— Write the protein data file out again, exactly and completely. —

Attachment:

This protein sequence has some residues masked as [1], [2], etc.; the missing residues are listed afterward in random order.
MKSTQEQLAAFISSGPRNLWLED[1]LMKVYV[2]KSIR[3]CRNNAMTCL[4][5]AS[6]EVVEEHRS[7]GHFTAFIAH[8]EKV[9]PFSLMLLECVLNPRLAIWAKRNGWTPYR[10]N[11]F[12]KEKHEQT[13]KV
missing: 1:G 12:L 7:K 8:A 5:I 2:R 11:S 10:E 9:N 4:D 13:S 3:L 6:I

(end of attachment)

This protein sequence has some residues masked as [1], [2], etc.; the missing residues are listed afterward in random order.
MKSTQEQLAAFISSGPRNLWLED[1]LMKVYV[2]KSIR[3]CRNNAMTCL[4][5]AS[6]EVVEEHRS[7]GHFTAFIAH[8]EKV[9]PFSLMLLECVLNPRLAIWAKRNGWTPYR[10]N[11]F[12]KEKHEQT[13]KV
missing: 1:G 12:L 7:K 8:A 5:I 2:R 11:S 10:E 9:N 4:D 13:S 3:L 6:I